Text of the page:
If by Follow-up you mean activities that extend to after product is released to production, or installed in a production system where QA has access (such as web sites) then I'd say yes. There are Acceptance Tests, Customer Tests, Post Mortems and other Verifications that can be performed once product is released.
Well it depends on what you are doing in QA. Taking a definition from wikipedia:
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Quality assurance, or QA for short, is the set of planned and systematic actions necessary to provide appropriate confidence that a product or service will satisfy the requirements for quality.
Quality Assurance is a wide rage concept concerning all the matters collectively or individually, which directly affect the quality of product. It control's quality of product by doing in process quality check's. So it is a brain of organisation.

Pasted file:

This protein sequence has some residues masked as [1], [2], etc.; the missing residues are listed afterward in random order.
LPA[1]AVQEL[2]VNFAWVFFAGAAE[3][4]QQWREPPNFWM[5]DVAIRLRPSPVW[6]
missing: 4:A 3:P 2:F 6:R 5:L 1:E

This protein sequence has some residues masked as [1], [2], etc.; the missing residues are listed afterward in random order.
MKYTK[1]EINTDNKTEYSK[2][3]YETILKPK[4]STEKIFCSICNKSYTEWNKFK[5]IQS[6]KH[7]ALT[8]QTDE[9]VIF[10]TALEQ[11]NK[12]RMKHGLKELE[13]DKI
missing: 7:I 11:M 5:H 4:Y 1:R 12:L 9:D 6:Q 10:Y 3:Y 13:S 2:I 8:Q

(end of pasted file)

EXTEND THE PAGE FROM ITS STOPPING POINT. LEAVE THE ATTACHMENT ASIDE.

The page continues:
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If your work is all about generating process and procedures then you should be making sure that they are followed, if as QA you are writing and exectuting tests, then maybe not. If its the latter then its probably a management task, which is where it was handed in some of the companies that I have been in; so that Engineering Managers made sure people followed the particular process their part of the lifecycle required.
Typically there are coiple of types of groups within organizations. One is QA and the other is a process improvement group, sometimes called SEPG, PEG, or whatever. The QA may 'follow-up' in terms of ensuring required reviews are conducted, sign-off's obtained, appropriate templates and checklists are used,etc. The process group may follow-up to facilitate the use and understanding of these process assets and also work with QA to improve process effectivenes.
That may occur in larger companies, but not all, the places I have worked for QA has fulfilled both roles with testing and putting processes in place. If a place has both groups great it allows for more focus, but "typical" is pretty general.